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Australians enjoy dirt cheap avocados amid record production

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A record avocado crop in Australia has sent local markets prices down to just A$1 (US$0.77), just a couple of years after prices hit A$9 (US$7) in the summer of 2018.

The eye-watering drop in price is due to a bumper crop – the result of good weather and new trees. Australia is home to three million avocado trees, half of which were planted in the last five years alone. 

“Avocado production is 65% higher this year since last year,” John Tyas, CEO of Avocados Australia, was quoted as saying by The Guardian. “The planets have aligned and its phenomenal.”

For avocado lovers the good news just keeps coming. New technology developed this year by the University of Queensland could see 500 new trees produced from a one-millimeter cutting in future, compared to the single tree per cutting growers get now, the Australian Broadcasting Corporation reported.

“Like many people in the developed world, Australians didn’t really eat avocado 20 years ago,” said Tyas.


He credits the local appetite for the spreadable fresh produce – technically a berry – with the fact that avocados can be grown year-round. Australians also eat avocados for breakfast – with the beloved and now ubiquitous “smashed avocado” – minced with a fork, seasoned and served toast – made world famous by Sydney chef Bill Granger.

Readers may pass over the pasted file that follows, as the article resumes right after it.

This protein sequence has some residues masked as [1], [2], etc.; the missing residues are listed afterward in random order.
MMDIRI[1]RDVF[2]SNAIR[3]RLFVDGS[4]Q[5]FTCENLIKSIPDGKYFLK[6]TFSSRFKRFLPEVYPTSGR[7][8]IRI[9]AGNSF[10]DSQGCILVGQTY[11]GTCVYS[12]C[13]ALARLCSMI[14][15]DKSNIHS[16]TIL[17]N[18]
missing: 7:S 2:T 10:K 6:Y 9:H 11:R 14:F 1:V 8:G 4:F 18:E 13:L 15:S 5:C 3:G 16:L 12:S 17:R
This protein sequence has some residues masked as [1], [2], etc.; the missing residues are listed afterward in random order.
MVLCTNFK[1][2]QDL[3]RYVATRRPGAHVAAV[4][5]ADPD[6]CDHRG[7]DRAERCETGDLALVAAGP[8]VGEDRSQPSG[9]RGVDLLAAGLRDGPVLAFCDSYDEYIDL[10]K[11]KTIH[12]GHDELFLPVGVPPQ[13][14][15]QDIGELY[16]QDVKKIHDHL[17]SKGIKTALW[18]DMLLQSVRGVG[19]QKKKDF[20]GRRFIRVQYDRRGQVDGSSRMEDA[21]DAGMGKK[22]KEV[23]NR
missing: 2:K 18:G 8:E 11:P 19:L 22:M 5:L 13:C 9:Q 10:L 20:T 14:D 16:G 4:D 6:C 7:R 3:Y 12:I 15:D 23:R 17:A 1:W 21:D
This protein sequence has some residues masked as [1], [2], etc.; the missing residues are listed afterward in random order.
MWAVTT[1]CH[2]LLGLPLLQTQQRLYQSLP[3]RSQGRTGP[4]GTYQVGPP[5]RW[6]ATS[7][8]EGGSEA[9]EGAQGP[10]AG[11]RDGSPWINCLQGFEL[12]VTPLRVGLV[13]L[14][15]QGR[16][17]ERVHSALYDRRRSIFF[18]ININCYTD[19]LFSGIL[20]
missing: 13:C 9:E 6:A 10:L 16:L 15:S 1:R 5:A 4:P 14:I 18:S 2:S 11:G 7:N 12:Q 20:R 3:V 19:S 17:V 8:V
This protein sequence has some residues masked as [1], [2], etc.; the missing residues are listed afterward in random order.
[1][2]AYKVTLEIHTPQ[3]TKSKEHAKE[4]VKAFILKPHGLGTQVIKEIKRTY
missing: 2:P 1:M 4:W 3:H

The country’s per capita avo consumption is 4kg a year – higher than the US at 3.6kg and way ahead of the UK’s 1.4kg, according to the article.

“My parents probably didn’t eat an avo until they were in their 50s,” said Daryl Boardman, who traded dryland wheat and cotton farming for avocados in 1999. “I didn’t eat one until I was 20. Now people start eating them as babies.”

So voracious is the appetite for avocado in Australia, young people have been warned to stop eating so many if they ever want to own their own home. In 2016, a columnist for News Corp daily The Australian complained that he had personally seen young people paying “$22 a pop and more” for smashed avo, when they could have been saving this money for a house instead. The financial advice was repeated by Australian millionaire Tim Gurner in 2017.

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